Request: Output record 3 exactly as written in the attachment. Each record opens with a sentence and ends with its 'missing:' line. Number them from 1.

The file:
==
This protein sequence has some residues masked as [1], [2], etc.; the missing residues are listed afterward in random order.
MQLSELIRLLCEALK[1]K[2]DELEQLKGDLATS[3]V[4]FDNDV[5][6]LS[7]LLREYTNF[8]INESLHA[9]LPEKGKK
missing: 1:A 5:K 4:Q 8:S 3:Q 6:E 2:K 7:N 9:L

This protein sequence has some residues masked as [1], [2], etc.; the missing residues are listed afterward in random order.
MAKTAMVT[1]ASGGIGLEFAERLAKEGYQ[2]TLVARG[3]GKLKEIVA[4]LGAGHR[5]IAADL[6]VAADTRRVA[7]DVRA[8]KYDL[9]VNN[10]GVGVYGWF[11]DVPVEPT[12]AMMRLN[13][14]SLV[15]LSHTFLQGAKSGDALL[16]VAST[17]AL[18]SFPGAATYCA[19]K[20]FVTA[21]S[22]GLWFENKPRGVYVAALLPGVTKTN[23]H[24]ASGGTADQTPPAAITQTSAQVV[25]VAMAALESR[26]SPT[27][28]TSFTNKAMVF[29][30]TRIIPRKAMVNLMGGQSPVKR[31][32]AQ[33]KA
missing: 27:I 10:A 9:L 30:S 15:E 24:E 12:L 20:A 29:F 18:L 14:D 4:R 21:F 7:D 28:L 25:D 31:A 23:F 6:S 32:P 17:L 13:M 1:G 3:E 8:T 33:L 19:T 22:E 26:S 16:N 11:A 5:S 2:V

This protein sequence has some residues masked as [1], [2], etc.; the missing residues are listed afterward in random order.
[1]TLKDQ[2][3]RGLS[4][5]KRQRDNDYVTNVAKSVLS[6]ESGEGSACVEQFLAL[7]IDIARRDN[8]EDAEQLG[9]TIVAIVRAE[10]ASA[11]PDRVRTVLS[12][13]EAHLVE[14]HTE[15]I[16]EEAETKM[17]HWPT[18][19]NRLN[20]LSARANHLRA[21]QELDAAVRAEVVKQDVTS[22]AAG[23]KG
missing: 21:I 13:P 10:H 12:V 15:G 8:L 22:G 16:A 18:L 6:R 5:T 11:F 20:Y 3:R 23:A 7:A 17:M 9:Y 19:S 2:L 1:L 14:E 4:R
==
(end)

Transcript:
This protein sequence has some residues masked as [1], [2], etc.; the missing residues are listed afterward in random order.
[1]TLKDQ[2][3]RGLS[4][5]KRQRDNDYVTNVAKSVLS[6]ESGEGSACVEQFLAL[7]IDIARRDN[8]EDAEQLG[9]TIVAIVRAE[10]ASA[11]PDRVRTVLS[12][13]EAHLVE[14]HTE[15]I[16]EEAETKM[17]HWPT[18][19]NRLN[20]LSARANHLRA[21]QELDAAVRAEVVKQDVTS[22]AAG[23]KG
missing: 21:I 13:P 10:H 12:V 15:G 8:L 22:G 16:A 18:L 6:R 5:T 11:F 20:Y 3:R 23:A 7:A 17:M 9:Y 19:S 2:L 1:L 14:E 4:R